What Our Lady Said at Fatima on October 13, 1917

What Our Lady Said at Fatima on October 13, 1917

The Sixth and Last Apparition — October 13, 1917

As on the other occasions, the seers first saw a bright light, and then they saw Our Lady over the holm oak.

Lúcia: What does Your Grace wish of me?

Our Lady: I wish to tell you that I want a chapel built here in my honor. I am the Lady of the Rosary. Continue to pray the Rosary everyday. The war is going to end, and the soldiers will soon return to their homes.

Lúcia: I have many things to ask you: if you would cure some sick persons, and if you would convert some sinners….1

Our Lady: Some yes, others no. They must amend their lives and ask forgiveness for their sins.

“Becoming sadder, she added, ‘Let them offend Our Lord no more, for He is already much offended.’

“Then, opening her hands, Our Lady shone the light issuing from them onto the sun, and as she rose, her own radiance continued to be cast onto the sun.”

At that moment, Lúcia cried, “Look at the sun!”

Once Our Lady had disappeared in the expanse of the firmament, three scenes followed in succession, symbolizing first the joyful mysteries of the Rosary, then the sorrowful mysteries, and, finally, the glorious mysteries. Lúcia alone saw the three scenes; Francisco and Jacinta saw only the first.

First scene: Saint Joseph appeared beside the sun with the Child Jesus and Our Lady of the Rosary. It was the Holy Family. The Virgin was dressed in white with a blue mantle. Saint Joseph was also dressed in white, and the Child Jesus in light red. Saint Joseph blessed the crowd, making the Sign of the Cross three times. The Child Jesus did the same.

Second scene: This was followed by the vision of Our Lady of Sorrows, without the sword in her breast, and of Our Lord overwhelmed with sorrow on the way to Calvary. Our Lord made the Sign of the Cross to bless the people.

Lúcia could only see the upper part of Our Lord’s body.

Third scene: Finally, Our Lady of Mount Carmel, crowned Queen of Heaven and Earth, appeared in a glorious vision with the Child Jesus in her bosom.

While these scenes took place, the great throng of about seventy thousand spectators witnessed the miracle of the sun.

It had rained all during the apparition. At the end of the conversation between Our Lady and Lúcia — when the Blessed Virgin rose and Lúcia shouted, “Look at the sun!” — the clouds opened up, revealing the sun as an immense silver disk. It shone with an intensity never before seen, but was not blinding. This lasted only an instant. Then the immense ball began to “dance.” The sun began to spin rapidly like a gigantic circle of fire. Then it stopped momentarily, only to begin spinning vertiginously again. Its rim became scarlet; whirling, it scattered red flames across the sky. Their light was reflected on the ground, on the trees, on the bushes, and on the very faces and clothing of the people, which took on brilliant hues and changing colors.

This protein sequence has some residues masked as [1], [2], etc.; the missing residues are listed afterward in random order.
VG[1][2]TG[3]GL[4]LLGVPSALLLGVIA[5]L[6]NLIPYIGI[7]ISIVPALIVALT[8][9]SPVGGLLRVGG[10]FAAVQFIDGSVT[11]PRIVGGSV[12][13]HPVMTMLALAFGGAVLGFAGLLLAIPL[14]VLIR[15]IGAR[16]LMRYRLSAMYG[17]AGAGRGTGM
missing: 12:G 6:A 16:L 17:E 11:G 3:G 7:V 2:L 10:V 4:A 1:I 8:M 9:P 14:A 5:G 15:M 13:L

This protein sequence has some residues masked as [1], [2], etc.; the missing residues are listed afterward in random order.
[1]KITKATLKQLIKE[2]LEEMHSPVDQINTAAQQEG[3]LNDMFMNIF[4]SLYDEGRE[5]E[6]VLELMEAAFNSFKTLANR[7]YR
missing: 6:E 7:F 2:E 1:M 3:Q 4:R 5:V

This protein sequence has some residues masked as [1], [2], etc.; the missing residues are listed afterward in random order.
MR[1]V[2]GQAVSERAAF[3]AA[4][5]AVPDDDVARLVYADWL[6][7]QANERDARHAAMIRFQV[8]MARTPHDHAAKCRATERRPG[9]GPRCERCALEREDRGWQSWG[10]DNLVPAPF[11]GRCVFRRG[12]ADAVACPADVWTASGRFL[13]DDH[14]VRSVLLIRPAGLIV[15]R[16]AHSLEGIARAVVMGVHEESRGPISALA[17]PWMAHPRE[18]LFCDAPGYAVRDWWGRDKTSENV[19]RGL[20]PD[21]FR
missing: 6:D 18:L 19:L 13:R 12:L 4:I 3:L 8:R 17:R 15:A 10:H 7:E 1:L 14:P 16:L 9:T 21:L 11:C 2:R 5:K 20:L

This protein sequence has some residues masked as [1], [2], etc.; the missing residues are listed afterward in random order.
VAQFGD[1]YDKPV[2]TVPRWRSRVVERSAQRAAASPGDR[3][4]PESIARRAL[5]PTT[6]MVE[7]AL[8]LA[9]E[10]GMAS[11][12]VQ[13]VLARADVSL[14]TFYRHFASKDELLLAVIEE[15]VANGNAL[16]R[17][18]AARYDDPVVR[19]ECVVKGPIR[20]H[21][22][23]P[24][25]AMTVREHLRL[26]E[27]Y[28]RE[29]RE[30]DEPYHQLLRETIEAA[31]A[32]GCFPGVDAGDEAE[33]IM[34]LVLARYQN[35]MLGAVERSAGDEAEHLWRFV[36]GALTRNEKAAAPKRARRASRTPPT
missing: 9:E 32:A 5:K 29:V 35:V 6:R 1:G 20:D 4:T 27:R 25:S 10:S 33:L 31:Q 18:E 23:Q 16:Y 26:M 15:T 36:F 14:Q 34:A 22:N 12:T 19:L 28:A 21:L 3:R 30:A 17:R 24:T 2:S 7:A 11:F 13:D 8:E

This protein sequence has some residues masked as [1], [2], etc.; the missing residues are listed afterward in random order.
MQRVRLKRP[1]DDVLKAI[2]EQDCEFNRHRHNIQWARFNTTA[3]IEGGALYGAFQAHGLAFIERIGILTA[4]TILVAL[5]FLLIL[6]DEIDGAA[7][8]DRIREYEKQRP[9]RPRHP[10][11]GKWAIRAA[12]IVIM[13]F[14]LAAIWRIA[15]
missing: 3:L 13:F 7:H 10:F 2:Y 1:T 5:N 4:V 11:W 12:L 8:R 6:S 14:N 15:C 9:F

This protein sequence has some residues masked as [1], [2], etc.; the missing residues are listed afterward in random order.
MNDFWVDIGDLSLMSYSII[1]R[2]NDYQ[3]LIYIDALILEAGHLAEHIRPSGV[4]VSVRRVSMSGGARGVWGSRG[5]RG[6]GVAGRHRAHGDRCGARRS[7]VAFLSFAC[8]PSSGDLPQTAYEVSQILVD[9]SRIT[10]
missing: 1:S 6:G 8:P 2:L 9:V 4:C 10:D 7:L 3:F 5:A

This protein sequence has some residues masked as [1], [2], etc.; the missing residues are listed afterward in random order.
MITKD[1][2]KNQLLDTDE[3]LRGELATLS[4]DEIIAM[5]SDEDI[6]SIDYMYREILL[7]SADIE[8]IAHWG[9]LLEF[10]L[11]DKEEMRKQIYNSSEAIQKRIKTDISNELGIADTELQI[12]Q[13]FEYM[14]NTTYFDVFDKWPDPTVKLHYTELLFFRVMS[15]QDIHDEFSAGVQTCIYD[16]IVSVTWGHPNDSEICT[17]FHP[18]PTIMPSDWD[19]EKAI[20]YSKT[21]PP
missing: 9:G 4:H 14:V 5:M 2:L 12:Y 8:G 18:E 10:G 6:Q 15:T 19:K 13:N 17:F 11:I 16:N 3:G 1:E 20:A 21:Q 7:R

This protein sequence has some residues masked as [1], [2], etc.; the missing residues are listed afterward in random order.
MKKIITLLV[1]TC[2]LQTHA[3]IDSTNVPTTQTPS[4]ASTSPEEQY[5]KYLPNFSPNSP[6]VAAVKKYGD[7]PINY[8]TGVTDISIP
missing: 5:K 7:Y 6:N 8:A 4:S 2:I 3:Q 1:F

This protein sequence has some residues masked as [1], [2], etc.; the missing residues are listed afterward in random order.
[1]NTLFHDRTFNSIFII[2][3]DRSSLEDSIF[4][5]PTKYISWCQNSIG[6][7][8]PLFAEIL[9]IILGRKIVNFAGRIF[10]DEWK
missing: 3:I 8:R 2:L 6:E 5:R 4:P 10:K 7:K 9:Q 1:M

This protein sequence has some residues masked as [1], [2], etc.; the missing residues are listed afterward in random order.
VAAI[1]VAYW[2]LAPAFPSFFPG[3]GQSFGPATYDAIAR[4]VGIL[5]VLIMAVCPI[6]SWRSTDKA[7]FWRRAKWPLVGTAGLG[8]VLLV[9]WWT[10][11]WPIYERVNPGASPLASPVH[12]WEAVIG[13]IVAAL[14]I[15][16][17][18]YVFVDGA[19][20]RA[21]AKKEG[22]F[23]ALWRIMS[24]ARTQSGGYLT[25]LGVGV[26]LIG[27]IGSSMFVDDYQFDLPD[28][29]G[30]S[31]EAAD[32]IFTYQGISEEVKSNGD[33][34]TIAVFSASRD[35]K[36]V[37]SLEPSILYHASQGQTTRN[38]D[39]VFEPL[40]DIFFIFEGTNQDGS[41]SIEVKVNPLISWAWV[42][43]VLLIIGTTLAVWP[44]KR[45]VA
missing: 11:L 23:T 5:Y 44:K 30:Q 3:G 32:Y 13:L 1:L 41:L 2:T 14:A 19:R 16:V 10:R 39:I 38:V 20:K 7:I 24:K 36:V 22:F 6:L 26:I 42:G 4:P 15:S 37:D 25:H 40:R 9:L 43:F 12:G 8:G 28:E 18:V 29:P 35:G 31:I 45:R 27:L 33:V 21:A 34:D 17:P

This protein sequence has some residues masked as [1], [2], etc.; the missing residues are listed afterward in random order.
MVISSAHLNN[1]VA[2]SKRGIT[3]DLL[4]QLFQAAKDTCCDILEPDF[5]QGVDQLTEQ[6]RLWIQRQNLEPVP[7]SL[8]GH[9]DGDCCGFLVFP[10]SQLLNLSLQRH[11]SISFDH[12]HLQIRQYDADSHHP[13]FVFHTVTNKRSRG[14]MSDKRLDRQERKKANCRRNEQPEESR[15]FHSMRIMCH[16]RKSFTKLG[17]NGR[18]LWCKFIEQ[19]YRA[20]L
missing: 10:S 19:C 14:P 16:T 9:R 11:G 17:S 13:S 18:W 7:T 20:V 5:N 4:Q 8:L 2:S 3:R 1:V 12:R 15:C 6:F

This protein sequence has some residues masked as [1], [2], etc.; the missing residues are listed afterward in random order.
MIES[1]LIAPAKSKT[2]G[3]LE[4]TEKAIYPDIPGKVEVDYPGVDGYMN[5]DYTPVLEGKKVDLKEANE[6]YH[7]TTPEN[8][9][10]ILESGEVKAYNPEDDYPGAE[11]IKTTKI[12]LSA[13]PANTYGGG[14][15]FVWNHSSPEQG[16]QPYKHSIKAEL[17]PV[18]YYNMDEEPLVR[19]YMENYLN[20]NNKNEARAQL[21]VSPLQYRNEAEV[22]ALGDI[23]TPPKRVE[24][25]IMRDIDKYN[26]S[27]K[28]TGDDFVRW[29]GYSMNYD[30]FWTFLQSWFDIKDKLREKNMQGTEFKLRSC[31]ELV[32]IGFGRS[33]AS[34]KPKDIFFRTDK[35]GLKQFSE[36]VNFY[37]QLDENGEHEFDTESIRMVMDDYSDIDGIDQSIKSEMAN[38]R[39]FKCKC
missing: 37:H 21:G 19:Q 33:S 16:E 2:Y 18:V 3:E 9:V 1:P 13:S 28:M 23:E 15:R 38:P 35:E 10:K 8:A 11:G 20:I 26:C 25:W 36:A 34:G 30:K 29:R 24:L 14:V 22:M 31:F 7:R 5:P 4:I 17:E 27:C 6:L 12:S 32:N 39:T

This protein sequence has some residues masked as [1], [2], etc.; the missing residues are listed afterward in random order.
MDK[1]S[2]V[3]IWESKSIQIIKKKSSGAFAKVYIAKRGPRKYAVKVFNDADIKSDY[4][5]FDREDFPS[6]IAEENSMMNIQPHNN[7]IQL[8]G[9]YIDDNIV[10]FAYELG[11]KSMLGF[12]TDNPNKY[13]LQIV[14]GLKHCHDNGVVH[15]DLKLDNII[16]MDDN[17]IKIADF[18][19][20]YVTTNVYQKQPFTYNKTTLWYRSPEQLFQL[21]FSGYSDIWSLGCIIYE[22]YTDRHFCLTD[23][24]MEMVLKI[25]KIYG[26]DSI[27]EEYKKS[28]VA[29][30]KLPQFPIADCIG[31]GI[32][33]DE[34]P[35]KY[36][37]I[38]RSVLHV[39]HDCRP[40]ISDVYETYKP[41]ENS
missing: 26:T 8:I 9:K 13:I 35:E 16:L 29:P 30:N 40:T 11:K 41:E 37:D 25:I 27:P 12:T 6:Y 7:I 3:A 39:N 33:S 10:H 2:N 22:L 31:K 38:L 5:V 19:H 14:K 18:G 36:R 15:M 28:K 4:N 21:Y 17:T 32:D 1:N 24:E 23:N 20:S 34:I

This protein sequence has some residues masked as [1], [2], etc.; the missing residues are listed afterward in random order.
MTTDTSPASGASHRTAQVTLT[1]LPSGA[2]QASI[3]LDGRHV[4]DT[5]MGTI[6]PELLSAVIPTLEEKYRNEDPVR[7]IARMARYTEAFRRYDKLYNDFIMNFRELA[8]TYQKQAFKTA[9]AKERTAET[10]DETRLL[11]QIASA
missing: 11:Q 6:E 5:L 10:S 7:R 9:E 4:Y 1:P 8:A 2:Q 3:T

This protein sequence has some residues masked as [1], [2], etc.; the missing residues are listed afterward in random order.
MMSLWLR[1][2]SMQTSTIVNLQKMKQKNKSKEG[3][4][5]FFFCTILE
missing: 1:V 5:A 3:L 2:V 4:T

After performing this bizarre pattern three times, the globe of fire seemed to tremble, shake, and then plunge in a zigzag toward the terrified crowd.

All this lasted about ten minutes. Finally, the sun zigzagged back to its original place and once again became still and brilliant, shining with its everyday brightness. The cycle of the apparitions had ended.
Many people noticed that their clothes, soaking wet from the rain, had suddenly dried.

The miracle of the sun was also seen by numerous witnesses up to twenty-five miles away from the place of the apparition.2

*          *          *

This account is based on the book
Our Lady at Fatima: Prophecies of Tragedy or Hope for America and the World?

“The Miracle of the Sun” in Fatima October 13, 1917

Footnotes

  1. In a letter of May 18, 1941 to Father José Bernardo Gonçalves, S.J., Sister Lúcia clarifies this point by explaining that Our Lady said she would grant some of these graces within the year, and others not. (See Memoirs, 442.)
  2. See Memoir II, 162, and IV, 348, 350; De Marchi, 165-166; Walsh, 129-131; Ayres da Fonseca, 91-93; Galamba de Oliveira, 95-97.

Related Articles

Comments Policy: TFP.org reserves the right to edit messages for content and tone. Commets annd opinions expressed by users do not necessarily reflect the opinions or beliefs of TFP.org. TFP.org will not publish comments with abusive language, insults or links to other pages.